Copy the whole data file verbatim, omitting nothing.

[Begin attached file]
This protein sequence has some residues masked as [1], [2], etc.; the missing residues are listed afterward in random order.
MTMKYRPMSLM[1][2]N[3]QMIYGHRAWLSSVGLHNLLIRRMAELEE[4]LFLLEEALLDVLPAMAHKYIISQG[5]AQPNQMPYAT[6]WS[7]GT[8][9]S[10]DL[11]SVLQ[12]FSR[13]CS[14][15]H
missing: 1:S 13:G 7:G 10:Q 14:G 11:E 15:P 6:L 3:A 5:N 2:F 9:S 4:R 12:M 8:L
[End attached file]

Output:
This protein sequence has some residues masked as [1], [2], etc.; the missing residues are listed afterward in random order.
MTMKYRPMSLM[1][2]N[3]QMIYGHRAWLSSVGLHNLLIRRMAELEE[4]LFLLEEALLDVLPAMAHKYIISQG[5]AQPNQMPYAT[6]WS[7]GT[8][9]S[10]DL[11]SVLQ[12]FSR[13]CS[14][15]H
missing: 1:S 13:G 7:G 10:Q 14:G 11:E 15:P 6:L 3:A 5:N 2:F 9:S 4:R 12:M 8:L